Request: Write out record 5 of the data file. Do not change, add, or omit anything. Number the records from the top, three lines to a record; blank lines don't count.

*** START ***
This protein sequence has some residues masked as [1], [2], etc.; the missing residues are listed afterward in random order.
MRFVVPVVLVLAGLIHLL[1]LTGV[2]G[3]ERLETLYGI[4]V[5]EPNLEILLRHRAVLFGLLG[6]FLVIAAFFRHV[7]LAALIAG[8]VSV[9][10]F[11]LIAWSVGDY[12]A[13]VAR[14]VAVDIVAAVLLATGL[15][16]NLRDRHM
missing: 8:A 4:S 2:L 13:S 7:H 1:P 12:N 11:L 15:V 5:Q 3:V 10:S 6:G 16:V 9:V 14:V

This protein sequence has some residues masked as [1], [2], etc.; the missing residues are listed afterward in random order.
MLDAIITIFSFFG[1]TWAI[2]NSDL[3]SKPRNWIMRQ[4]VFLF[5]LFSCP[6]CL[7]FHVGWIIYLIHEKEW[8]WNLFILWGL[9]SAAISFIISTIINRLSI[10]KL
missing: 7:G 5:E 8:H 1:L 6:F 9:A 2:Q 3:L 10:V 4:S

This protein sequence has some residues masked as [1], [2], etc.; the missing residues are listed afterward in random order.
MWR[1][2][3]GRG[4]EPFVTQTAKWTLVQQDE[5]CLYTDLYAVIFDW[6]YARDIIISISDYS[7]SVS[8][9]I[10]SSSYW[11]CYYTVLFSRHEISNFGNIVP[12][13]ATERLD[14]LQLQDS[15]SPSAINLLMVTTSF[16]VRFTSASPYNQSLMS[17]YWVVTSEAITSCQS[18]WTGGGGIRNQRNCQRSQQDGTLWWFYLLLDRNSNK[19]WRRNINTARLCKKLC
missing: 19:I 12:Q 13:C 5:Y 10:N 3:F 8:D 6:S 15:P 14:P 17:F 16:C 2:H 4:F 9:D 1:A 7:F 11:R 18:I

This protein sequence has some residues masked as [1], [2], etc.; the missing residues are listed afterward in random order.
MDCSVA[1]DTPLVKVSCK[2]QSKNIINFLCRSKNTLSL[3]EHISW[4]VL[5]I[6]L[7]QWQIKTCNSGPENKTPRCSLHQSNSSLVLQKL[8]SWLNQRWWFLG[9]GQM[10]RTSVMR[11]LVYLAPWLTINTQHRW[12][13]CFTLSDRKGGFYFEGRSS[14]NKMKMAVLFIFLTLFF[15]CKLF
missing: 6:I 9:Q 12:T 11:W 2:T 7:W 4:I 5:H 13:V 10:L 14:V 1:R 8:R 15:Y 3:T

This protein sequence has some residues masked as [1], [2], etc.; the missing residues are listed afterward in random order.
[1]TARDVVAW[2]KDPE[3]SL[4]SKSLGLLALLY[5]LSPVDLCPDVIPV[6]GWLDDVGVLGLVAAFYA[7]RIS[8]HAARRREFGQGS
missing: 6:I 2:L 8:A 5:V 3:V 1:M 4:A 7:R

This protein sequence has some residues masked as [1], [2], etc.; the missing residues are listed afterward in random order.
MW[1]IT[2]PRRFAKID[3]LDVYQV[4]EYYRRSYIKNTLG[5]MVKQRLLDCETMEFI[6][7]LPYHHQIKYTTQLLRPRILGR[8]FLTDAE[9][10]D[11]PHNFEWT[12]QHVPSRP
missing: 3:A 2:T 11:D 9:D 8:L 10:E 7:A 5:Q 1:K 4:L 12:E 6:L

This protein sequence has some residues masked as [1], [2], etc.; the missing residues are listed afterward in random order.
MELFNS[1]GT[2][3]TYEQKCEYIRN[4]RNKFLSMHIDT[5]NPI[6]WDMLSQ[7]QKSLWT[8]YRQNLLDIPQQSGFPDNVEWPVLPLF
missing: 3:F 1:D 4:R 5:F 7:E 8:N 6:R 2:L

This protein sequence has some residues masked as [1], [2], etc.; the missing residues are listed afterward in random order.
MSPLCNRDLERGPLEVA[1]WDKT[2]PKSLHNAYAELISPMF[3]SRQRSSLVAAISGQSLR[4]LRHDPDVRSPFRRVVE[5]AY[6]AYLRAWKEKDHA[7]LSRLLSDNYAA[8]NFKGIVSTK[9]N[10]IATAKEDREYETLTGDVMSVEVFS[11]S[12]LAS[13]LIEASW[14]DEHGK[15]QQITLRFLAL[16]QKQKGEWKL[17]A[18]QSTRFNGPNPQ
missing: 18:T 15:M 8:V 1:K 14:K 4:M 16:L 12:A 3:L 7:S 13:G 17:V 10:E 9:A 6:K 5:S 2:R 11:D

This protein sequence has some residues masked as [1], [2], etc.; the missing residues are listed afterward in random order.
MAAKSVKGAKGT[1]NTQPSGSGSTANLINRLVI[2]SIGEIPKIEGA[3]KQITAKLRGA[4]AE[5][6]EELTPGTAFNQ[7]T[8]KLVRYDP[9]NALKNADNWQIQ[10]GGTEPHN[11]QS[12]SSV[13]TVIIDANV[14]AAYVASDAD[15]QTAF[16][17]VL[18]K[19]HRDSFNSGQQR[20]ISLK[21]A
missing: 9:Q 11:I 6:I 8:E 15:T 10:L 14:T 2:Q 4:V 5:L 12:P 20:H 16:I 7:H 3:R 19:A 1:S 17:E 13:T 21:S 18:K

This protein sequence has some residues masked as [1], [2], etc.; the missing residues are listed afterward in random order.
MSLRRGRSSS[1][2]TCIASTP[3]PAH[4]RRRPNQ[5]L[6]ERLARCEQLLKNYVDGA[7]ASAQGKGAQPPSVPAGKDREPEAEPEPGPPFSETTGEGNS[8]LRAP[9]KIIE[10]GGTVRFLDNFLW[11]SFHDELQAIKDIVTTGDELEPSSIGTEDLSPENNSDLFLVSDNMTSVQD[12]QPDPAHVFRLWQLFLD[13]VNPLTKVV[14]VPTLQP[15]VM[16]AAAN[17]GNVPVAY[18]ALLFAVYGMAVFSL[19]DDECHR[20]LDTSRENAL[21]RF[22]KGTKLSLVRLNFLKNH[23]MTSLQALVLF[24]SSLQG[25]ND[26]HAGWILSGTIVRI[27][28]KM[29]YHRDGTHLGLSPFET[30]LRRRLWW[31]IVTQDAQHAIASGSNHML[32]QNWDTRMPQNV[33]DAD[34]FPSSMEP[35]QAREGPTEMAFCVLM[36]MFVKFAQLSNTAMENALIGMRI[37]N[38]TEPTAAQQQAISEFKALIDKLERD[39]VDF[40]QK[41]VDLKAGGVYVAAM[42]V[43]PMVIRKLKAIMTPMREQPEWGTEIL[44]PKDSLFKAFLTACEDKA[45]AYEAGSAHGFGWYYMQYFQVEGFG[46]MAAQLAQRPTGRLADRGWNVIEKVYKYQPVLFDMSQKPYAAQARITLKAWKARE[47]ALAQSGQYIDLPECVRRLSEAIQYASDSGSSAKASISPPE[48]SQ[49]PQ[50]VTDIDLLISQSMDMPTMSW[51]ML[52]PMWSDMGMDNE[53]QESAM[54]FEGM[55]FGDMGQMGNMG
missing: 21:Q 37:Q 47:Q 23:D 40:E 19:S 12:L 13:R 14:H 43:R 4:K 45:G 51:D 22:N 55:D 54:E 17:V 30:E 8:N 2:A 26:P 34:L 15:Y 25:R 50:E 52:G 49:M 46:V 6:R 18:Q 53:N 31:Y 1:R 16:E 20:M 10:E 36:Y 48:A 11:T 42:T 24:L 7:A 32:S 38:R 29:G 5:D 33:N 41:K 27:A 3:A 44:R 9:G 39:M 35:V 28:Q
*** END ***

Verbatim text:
This protein sequence has some residues masked as [1], [2], etc.; the missing residues are listed afterward in random order.
[1]TARDVVAW[2]KDPE[3]SL[4]SKSLGLLALLY[5]LSPVDLCPDVIPV[6]GWLDDVGVLGLVAAFYA[7]RIS[8]HAARRREFGQGS
missing: 6:I 2:L 8:A 5:V 3:V 1:M 4:A 7:R